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Intracellular Distribution-based Anticancer Drug Targeting: Exploiting a Lysosomal Acidification Defect Associated with Cancer Cells

Author(s): Rosemary A. Ndolo | Damon T. Jacobs | M. Laird Forrest | Jeffrey P. Krise

Journal: Molecular and Cellular Pharmacology
ISSN 1938-1247

Volume: 2;
Issue: 4;
Start page: 131;
Date: 2010;
Original page

Keywords: Intracellular | Drug delivery | Drug targeting | Lysosomes | Anticancer | Heat shock proteins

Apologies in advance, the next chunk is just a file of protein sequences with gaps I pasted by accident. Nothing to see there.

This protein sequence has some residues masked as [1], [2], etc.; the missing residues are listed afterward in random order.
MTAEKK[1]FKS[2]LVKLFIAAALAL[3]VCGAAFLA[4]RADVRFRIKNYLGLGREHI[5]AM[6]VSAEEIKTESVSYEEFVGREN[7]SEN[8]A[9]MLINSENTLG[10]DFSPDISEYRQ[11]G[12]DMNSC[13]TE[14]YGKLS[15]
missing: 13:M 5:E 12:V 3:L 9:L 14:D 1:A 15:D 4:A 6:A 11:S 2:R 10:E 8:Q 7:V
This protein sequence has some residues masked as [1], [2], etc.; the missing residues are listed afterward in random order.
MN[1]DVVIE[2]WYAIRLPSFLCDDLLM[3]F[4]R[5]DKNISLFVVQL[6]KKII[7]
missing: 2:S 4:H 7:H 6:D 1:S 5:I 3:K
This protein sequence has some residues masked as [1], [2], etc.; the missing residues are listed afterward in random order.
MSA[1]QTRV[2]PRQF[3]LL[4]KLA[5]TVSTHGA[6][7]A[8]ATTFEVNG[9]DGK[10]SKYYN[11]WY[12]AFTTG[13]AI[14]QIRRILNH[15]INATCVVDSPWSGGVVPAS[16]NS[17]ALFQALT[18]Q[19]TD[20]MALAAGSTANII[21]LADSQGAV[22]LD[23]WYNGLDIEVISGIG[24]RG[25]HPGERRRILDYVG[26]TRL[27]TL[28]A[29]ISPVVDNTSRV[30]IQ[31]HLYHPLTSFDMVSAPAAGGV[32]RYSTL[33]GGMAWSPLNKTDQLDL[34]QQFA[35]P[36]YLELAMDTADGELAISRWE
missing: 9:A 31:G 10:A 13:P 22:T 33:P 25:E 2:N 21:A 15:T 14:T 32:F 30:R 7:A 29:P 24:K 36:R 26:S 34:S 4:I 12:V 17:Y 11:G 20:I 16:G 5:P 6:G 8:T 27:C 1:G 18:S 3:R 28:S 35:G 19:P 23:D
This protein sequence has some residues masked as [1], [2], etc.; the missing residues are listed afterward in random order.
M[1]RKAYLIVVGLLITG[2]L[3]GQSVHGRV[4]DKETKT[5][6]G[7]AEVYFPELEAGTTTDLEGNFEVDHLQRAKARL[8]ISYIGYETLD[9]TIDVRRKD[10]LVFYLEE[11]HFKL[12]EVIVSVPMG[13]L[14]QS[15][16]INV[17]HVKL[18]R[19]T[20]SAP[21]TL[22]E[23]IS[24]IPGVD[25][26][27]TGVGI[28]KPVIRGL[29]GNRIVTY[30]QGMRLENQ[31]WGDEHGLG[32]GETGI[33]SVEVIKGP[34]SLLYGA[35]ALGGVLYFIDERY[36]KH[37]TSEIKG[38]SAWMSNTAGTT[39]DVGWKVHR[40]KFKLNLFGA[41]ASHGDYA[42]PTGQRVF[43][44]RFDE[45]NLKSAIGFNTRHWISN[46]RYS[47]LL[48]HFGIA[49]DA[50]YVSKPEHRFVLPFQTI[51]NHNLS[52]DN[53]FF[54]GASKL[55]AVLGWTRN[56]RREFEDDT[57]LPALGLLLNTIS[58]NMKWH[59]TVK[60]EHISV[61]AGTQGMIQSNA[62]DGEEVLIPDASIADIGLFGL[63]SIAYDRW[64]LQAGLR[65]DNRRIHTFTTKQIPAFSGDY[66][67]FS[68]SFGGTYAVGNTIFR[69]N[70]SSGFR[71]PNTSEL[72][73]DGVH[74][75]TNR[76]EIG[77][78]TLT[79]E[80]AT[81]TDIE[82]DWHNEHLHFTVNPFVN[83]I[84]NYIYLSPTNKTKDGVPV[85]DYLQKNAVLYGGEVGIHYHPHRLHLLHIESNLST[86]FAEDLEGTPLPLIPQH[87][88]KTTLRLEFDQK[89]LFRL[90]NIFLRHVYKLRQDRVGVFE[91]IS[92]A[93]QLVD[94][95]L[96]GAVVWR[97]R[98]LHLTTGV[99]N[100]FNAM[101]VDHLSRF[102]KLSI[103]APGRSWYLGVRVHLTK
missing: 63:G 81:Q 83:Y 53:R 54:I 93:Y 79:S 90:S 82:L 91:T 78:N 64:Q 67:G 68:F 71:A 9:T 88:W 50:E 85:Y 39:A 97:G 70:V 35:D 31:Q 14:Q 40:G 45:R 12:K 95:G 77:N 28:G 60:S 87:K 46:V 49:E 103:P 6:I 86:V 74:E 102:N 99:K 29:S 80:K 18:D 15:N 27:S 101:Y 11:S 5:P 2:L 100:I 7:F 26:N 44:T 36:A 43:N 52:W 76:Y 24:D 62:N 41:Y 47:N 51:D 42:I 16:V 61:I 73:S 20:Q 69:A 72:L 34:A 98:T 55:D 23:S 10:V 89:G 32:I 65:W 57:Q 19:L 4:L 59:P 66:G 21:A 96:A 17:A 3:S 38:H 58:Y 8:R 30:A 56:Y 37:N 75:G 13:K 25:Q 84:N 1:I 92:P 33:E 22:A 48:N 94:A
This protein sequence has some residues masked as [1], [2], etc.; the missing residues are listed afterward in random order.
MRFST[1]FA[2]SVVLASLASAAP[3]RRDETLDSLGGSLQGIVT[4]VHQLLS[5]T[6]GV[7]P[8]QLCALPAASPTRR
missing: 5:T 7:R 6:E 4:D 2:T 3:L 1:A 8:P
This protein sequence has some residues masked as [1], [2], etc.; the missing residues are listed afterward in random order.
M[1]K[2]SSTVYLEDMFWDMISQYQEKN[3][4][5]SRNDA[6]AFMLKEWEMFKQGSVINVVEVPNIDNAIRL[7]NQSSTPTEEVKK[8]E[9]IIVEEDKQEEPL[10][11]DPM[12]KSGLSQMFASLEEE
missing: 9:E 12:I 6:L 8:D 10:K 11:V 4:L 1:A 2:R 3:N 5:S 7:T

The therapeutic usefulness of anticancer agents relies on their ability to exert maximal toxicity to cancer cells and minimal toxicity to normal cells. The difference between these two parameters defines the therapeutic index of the agent. Towards this end, much research has focused on the design of anticancer agents that have optimized potency against a variety of cancer cell types; however, much less effort is spent on the design of drugs that are minimally toxic to normal cells. We have previously described a concept for a novel drug delivery platform that relies on the propensity of drugs with optimal physicochemical properties to distribute differently in normal versus cancer cells due to differences in intracellular pH gradients. Specifically, we demonstrated in vitro that certain weakly basic anticancer agents had the propensity to distribute to intracellular locations in normal cells that prevent interaction with the drug target, and to intracellular locations in cancer cells that promote drug-target interactions. We refer to this concept broadly as intracellular distribution-based drug targeting. Here we will discuss current in vivo work from our laboratory that examined the role of lysosome pH on the intracellular distribution and toxicity of inhibitors of the Hsp90 molecular chaperone in mice.
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